For example, agricultural practices such as stubble burning – where leftover crop residue is burned to clear fields after harvesting, pushing vast amounts of toxic black carbon into the air – is banned in much of Europe and North America, but commonplace across Asia and Africa.

Last year, around 38 per cent of New Delhi’s pollution was attributed to stubble-burning activities in the neighbouring states of Punjab and Haryana.

“In low and middle-income countries, lessening the burden of air pollution doesn’t always make it to the top of the list in terms of budgetary priorities,” explained Christi Schroeder, air quality science manager at IQAir, a Swiss company responsible for monitoring air pollution levels globally.

The world’s top three most polluted countries – Bangladesh, Pakistan, and India – are all located in South Asia. The region is also responsible for the world’s 10 most air-polluted cities.

But Africa is not far behind. The continent’s worst affected countries – Chad, Burkina Faso, and the Democratic Republic of Congo – all place in the top 10 most air-polluted nations on the planet, with more African nations expected to join the list over the next decade.

Whilst industrialisation, poor regulation, and a boom in vehicle ownership all play a huge role in outdoor pollution, the developing world also grapples with the added burden of indoor pollutants.

Around 2.3 billion people – mostly located in Sub-Saharan Africa, Latin America, and South Asia – still cook, heat, and light their homes using solid fuels like wood, charcoal, and kerosene. This domestic air pollution kills more than 3.8 million every year in the global south.

“When you burn a solid fuel, it easily produces 20 to 30 times higher amount of air pollution indoors – meaning that people are much more exposed in the home,” explained Dr Peter Kahung Chan, Professor of environmental and cardiovascular epidemiology at the University of Oxford.

In poorly ventilated homes, indoor smoke can have levels of fine particles 100 times higher than acceptable, according to the WHO. Women and children, typically responsible for household chores, bear the greatest health burden.

Natural sources of pollution like sand and dust also cause significant problems, in both developing and developed countries.

Just last week, a dust storm from the Sahara desert blew into southern and eastern Europe, leaving countries including Greece and Malta with a temporary spike in PM.2 – around 10 times the WHO’s recommended level – according to Copernicus, the EU’s air monitoring service.

While much remains to be understood, the assumption among experts is that natural particles like dust and sand can have the same detrimental effects on health as man-made pollutants, explained Dr Jonathon Griggs, Professor of Paediatric Respiratory and Environmental Medicine at Queen Mary University.

Climate change is set to exacerbate the problem.

As temperatures rise and precipitation patterns shift, many regions are becoming more arid and desert-like.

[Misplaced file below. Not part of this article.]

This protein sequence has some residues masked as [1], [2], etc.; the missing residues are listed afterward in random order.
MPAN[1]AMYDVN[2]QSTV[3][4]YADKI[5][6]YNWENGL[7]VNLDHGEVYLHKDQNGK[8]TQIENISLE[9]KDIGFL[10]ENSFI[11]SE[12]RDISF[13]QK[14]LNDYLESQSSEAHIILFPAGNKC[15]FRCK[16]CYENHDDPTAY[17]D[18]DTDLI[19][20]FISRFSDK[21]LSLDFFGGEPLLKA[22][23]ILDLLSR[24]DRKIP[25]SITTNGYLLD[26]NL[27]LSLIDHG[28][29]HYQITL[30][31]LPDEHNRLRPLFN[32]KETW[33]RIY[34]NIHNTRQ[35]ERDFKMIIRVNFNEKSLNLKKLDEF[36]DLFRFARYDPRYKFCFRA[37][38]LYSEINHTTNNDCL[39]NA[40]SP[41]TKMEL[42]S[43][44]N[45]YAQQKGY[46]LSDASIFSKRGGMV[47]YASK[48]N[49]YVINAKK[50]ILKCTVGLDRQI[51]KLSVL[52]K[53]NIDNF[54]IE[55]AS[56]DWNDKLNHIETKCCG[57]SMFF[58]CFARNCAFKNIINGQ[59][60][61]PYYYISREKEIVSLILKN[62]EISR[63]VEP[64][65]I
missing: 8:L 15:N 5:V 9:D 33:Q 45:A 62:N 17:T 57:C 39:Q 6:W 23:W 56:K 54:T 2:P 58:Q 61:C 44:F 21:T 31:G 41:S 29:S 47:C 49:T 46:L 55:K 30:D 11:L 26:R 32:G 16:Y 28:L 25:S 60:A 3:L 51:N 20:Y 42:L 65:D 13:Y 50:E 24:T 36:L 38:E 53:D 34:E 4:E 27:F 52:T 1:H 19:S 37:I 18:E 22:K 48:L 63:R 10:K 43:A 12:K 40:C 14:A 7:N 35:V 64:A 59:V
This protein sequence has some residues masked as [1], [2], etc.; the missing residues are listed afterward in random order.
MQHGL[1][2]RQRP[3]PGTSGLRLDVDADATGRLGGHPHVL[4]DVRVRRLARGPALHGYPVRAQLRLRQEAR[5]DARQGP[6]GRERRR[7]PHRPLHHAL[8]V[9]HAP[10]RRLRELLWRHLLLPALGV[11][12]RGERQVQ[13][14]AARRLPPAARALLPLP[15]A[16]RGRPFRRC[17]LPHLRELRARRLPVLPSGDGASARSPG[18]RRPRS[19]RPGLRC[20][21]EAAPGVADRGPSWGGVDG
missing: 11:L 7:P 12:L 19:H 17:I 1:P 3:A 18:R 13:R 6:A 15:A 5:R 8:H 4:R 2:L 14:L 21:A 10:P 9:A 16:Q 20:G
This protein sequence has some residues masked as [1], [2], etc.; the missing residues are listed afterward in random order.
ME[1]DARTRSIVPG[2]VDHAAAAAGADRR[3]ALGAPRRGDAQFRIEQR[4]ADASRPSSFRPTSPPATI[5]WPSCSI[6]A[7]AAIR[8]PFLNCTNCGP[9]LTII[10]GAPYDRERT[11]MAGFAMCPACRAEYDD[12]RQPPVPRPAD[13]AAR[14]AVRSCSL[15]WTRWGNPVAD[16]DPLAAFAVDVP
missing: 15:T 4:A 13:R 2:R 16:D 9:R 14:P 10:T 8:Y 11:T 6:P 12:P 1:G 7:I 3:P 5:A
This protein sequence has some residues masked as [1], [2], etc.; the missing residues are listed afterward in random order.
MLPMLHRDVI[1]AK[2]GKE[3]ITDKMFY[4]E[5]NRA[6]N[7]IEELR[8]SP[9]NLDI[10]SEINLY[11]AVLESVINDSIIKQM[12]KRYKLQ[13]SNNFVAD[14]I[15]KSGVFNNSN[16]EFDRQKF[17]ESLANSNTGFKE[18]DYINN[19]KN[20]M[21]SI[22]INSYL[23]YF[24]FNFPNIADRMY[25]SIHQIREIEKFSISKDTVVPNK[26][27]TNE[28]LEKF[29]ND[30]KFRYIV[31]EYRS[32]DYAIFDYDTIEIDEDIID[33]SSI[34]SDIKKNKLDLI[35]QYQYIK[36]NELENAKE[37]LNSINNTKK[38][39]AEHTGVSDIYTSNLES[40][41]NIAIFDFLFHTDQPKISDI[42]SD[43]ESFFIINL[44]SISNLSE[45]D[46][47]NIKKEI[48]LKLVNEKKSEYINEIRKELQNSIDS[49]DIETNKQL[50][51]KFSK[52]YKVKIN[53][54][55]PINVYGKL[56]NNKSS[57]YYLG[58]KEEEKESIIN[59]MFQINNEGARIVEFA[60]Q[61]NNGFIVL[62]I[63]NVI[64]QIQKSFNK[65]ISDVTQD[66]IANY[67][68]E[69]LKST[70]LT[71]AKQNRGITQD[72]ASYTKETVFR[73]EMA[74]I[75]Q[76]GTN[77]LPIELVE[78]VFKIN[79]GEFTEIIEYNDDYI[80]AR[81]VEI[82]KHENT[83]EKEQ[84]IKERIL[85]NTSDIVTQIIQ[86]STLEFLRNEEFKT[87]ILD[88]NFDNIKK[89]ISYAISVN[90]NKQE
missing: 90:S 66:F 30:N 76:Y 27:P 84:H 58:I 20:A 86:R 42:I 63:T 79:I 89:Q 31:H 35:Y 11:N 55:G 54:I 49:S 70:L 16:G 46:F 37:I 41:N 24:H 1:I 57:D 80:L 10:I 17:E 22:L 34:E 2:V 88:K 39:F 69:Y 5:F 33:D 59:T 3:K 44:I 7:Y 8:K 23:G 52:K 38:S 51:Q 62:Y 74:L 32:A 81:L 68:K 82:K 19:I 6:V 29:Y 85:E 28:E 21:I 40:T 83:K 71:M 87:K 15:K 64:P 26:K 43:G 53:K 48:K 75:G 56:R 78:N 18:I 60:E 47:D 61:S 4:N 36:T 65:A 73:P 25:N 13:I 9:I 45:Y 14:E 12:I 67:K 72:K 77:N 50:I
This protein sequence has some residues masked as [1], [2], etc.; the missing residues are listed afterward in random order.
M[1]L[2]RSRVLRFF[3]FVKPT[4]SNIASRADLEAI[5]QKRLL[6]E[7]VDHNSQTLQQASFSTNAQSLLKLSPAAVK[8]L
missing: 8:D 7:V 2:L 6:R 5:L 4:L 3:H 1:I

As the Sahara pushes further south, Central and North African countries are beginning to suffer from the fallout.

In 2022, Chad, covered in large part by the Sahara desert, surprised the world by ranking as the most polluted country on earth, with an air particulate matter rate 18 times higher than what the WHO considers safe.

Respiratory illness is already the leading cause of death in Chad, and more than two children die from pneumonia every hour, accounting for nearly a quarter of all child deaths.

Forest fires, which worldwide are burning nearly twice as much tree cover today as they did 20 years ago, are another major source of outdoor air pollution, releasing toxins like carbon monoxide and nitrogen oxides into the air – both toxic to human health.

In Northern California, deaths due to PM2.5 exposure rose by up to 16 per cent during the state’s large wildfires in 2020.

In global terms, air pollution is falling. But the rate is “nowhere near fast enough” to mitigate its effects, argues Dr Chan.

In the world’s poorest regions, its effects are catastrophic. In the world’s richest, they are less severe – but levels are still too high to not deem it a public health crisis.

Dr Schroeder and her team at IQAir are advocating for better global monitoring as a first step in bridging the air pollution gap between rich and poor countries.

There are currently around 30,000 censors worldwide, but they are concentrated in high-income countries.

For example, while New York City has 30 stations tracking its PM2.5 levels, the whole of Mali has just two. Others like Malawi and Sudan have none.

“The fact of the matter is, there is so little air quality monitoring done in places like Africa right now that we don’t know what we don’t know,” said Schroeder.

“The top priority right now is to bridge the gap in monitoring, because nothing can be done until you know what the current state of things is.”